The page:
Under the SEBI (Substantial Acquisition of Shares and Takeovers) Regulations, 2011 (“Takeover Regulations”), an acquirer must make a mandatory open offer to acquire the shares of the remaining shareholders when the acquirer acquires shares (with voting rights) beyond prescribed thresholds. Since the triggers are based on the acquisition of shares with voting rights, questions could arise whether shares issued by a company to an ESOP Trust under the SEBI (Share Based Employee Benefits) Regulations, 2014 (“SBEB Regulations”) would be considered for purpose of computing the triggers. This question came up in a request for informal guidance made by Capital Trust Limited to the Securities and Exchange Board of India (SEBI).
One of the promoters of Capital Trust holds 43.26% shares in the company. The company wishes to issue new shares to its ESOP Trust (set up for the benefit of the employees) and simultaneously wishes to convert certain pending warrants issued to the promoter into equity shares. Taken on a post-diluted basis after considering the issue of shares to the ESOP Trust, the increase in the promoter shareholding will be 4.99%, i.e. within the 5% creeping limit that would trigger the requirement for the promoter to make an open offer. The company requested SEBI’s informal guidance on two counts: (i) whether the shares allotted to the ESOP Trust would be taken as increase in share capital for the purpose of calculation of the conversion of warrants into equity shares; and (ii) whether the issue of shares to the promoter upon conversion of warrants is below the creeping acquisition limits prescribed in regulations 3(2) and 3(3) of the Takeover Regulations.
In response, SEBI issued an informal guidance on December 22, 2016. On the first question, SEBI examined the SBEB Regulations and found that under regulation 3(5) thereof the trustees of an ESOP trust are prohibited from voting on shares held by them “so as to avoid any misuse arising out of exercising such voting rights”. In other words, shares held by an ESOP Trust would effectively be disenfranchised.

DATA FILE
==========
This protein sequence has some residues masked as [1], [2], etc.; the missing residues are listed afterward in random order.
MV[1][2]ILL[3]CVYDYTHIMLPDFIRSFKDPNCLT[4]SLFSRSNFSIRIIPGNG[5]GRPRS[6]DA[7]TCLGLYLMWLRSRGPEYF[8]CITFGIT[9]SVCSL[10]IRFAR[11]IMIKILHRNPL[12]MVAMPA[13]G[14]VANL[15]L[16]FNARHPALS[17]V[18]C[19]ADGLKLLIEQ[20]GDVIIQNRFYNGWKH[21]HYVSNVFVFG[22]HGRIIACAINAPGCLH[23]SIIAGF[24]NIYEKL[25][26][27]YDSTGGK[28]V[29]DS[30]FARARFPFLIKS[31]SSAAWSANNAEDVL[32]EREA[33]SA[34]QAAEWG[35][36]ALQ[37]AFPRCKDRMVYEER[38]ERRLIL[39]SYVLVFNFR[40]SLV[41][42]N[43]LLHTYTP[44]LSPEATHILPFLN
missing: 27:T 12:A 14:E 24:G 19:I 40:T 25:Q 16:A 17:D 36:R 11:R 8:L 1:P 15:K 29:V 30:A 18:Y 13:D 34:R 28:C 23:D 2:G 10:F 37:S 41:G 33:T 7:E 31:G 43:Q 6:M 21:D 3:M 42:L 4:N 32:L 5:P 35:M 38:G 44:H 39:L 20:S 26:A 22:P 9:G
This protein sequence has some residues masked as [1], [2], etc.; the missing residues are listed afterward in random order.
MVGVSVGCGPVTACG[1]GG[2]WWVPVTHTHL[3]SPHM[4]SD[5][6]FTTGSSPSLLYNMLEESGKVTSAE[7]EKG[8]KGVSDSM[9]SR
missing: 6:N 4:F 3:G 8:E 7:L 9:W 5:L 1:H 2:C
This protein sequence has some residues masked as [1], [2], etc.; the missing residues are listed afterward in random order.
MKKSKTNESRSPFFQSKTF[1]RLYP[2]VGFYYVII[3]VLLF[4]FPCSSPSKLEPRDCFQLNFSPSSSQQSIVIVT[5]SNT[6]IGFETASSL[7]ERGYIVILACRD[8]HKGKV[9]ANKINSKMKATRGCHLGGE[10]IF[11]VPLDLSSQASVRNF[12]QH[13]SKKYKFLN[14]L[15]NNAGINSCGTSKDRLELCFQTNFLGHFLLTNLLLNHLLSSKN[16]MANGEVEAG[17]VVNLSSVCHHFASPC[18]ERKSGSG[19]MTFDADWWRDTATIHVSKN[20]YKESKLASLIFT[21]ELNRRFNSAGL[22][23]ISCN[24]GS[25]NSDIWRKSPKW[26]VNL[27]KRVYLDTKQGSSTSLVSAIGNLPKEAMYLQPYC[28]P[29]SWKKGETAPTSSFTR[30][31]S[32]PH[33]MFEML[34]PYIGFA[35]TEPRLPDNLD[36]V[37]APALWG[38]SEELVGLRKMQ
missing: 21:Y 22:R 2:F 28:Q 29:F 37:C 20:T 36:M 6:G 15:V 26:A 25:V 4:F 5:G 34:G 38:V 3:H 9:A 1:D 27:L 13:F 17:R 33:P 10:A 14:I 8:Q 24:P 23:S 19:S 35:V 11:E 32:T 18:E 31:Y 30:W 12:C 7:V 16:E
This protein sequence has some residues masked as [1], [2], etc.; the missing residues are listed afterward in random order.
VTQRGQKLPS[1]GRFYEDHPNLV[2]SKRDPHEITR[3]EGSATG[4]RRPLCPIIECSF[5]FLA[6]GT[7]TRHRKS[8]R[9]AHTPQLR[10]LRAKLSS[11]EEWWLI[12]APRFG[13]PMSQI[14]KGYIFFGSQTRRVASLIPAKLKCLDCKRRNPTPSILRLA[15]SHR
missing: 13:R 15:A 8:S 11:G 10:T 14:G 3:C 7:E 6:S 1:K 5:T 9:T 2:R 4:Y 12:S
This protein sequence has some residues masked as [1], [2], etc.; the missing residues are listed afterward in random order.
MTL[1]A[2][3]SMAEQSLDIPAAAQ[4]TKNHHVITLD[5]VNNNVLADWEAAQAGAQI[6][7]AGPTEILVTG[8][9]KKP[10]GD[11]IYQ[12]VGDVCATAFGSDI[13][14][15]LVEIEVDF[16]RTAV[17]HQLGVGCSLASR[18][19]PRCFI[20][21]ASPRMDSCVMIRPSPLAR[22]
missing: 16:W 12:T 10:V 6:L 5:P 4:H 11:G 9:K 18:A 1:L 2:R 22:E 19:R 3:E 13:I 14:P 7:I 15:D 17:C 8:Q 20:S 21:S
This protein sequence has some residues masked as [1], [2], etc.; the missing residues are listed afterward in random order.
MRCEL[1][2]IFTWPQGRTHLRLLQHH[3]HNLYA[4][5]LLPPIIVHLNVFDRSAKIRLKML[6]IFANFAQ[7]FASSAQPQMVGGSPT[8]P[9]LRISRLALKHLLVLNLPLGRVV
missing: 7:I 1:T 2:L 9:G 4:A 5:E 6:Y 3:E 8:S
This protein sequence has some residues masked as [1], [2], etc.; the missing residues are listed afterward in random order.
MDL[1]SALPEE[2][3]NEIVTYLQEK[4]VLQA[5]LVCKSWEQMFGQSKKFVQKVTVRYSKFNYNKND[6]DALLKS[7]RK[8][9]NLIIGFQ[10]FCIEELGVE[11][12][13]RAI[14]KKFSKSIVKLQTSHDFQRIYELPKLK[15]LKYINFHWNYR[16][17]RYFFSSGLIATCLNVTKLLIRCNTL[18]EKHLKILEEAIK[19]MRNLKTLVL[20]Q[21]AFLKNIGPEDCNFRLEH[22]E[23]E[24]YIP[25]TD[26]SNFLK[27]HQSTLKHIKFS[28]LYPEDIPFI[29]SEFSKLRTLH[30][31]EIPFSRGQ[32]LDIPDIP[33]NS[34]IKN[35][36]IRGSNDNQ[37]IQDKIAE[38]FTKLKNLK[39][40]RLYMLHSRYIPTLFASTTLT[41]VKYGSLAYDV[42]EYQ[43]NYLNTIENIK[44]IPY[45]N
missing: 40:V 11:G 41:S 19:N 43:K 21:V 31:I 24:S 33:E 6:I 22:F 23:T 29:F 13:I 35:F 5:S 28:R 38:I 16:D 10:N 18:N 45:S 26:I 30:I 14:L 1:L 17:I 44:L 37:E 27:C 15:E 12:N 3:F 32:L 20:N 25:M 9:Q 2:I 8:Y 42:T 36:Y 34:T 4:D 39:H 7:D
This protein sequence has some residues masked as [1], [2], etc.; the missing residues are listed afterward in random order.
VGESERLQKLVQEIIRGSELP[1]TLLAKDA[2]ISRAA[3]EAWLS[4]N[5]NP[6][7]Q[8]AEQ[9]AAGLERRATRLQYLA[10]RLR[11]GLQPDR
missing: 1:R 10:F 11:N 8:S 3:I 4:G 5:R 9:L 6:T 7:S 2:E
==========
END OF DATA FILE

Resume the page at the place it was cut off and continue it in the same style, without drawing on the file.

This then leads to the answer to the second question on whether the mandatory offer requirements under the Takeover Regulations are triggered. Consequentially, SEBI found that the issue of shares to the promoter would exceed 5% of the voting rights in the company, and hence the promoter would be required to make an open offer to the other shareholders by virtue of creeping acquisition.
Although SEBI’s informal guidance is not explicit as to its reasoning, this outcome ensued because the shares held by the ESOP Trust would not be counted towards the computation of voting shares in the company. Since, in determining the open offer triggers, only the shares with voting rights are considered both in the numerator and denominator, the shares held by the ESOP Trust would be effectively disregarded for this purpose. Hence, the percentage of voting shares issued to the promoter would be computed without taking into account the shares issued to the ESOP Trust, and the issuance of such shares will exceed 5% thereby extending beyond the creeping acquisition limits and triggering and open offer.
In all, given that there is a prohibition on voting by trustees of an ESOP Trust, it is not possible circumvent creeping acquisition limits by structuring an issue of shares to the ESOP Trust, as the present informal guidance from SEBI categorically establishes.